Broadway Grill v. Visa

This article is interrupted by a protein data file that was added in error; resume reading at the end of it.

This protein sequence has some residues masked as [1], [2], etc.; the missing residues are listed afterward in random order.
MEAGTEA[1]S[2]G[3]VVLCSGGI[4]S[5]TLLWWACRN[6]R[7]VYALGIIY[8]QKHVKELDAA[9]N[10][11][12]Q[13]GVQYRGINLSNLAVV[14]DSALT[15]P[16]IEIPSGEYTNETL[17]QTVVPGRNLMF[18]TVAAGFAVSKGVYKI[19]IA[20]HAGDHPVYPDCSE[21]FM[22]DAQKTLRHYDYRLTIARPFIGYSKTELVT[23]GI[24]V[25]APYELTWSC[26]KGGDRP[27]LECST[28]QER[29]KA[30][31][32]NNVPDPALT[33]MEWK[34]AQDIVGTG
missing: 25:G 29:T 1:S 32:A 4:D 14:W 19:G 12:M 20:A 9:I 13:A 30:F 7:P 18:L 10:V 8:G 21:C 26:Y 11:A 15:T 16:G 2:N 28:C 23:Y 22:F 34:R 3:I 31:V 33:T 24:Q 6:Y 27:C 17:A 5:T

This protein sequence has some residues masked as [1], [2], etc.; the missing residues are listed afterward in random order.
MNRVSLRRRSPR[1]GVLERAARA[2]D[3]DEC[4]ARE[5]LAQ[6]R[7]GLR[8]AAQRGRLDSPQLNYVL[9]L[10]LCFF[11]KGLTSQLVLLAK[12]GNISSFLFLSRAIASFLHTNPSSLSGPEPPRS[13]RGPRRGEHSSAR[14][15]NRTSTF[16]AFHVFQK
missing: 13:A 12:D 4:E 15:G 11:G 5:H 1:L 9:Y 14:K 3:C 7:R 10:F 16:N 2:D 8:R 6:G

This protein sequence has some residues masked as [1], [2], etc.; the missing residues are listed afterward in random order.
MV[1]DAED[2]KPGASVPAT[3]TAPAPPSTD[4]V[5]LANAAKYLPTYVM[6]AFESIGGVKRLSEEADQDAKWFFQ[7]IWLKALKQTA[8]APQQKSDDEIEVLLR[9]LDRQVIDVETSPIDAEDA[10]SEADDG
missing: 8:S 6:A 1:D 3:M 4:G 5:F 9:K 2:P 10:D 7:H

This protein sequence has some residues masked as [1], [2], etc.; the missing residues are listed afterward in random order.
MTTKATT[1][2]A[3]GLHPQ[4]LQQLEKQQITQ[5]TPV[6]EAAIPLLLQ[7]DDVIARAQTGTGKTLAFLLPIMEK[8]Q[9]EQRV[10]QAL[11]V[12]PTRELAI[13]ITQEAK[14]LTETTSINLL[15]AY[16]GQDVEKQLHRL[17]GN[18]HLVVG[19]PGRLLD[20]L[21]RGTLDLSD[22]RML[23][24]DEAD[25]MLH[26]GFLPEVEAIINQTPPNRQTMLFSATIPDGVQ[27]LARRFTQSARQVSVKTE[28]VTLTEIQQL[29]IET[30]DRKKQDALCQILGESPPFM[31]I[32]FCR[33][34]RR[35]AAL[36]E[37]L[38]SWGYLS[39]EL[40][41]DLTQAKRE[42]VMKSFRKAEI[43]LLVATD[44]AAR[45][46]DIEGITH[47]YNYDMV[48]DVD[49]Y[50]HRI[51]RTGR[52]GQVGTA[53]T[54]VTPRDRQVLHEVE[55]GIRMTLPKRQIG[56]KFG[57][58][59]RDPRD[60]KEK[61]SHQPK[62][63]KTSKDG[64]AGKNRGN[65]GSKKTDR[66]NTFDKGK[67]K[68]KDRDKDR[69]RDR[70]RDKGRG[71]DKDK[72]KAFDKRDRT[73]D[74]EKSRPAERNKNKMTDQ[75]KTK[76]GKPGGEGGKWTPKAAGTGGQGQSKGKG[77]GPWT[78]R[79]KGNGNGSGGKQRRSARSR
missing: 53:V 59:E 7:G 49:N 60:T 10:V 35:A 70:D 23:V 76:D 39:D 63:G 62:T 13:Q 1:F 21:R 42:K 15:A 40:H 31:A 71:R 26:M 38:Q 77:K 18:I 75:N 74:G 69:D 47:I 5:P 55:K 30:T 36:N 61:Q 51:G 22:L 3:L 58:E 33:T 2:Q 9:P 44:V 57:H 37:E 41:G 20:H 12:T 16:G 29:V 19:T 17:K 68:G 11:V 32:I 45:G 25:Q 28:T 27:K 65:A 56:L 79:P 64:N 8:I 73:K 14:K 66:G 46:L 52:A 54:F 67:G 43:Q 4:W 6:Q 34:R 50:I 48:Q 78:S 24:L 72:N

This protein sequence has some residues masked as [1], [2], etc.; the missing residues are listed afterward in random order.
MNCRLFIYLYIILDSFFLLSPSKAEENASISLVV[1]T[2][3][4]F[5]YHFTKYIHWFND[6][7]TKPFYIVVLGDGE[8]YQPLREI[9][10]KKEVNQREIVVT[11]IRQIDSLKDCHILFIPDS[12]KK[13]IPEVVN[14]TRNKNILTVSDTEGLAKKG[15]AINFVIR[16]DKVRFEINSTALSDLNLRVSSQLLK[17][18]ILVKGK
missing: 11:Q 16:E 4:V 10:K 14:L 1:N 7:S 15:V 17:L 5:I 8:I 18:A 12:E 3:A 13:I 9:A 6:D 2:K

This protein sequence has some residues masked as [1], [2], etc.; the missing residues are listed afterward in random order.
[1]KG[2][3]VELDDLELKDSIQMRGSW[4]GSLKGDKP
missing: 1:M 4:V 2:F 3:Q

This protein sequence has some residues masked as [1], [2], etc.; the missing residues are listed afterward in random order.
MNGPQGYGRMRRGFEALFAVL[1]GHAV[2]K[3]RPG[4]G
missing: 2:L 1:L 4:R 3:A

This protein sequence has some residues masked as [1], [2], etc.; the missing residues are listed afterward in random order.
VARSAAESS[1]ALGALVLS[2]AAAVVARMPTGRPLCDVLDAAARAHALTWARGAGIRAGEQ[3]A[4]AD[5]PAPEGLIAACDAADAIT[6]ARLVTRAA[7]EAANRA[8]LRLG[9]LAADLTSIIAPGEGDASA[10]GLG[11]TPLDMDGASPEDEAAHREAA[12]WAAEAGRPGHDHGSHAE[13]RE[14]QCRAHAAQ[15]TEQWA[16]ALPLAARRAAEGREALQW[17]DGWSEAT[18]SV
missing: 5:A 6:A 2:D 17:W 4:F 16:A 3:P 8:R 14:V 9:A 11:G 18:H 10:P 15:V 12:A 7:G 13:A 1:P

At issue was whether plaintiffs may amend their complaint, after a case has been removed to federal court, to change the definition of the class so as to eliminate minimal diversity and thereby divest the federal court of jurisdiction. The Ninth Circuit held that plaintiffs may not do so and clarified that the range of amendments permitted under the panel's prior opinion in Benko v. Quality Loan Service Corp., 789 F.3d 1111 (9th Cir. 2015), upon which the district court relied, is very narrow. Plaintiff filed suit against Visa and others, claiming that Visa is violating the state antitrust laws by fixing rates and preventing merchants from applying a surcharge for the use of credit cards. Because the existence of minimal diversity in this case must be determined on the basis of the pleadings at the time of removal in accordance with the general rule, the order of the district court remanding the case on the basis of a postremoval amendment must be reversed. View "Broadway Grill v. Visa" on Justia Law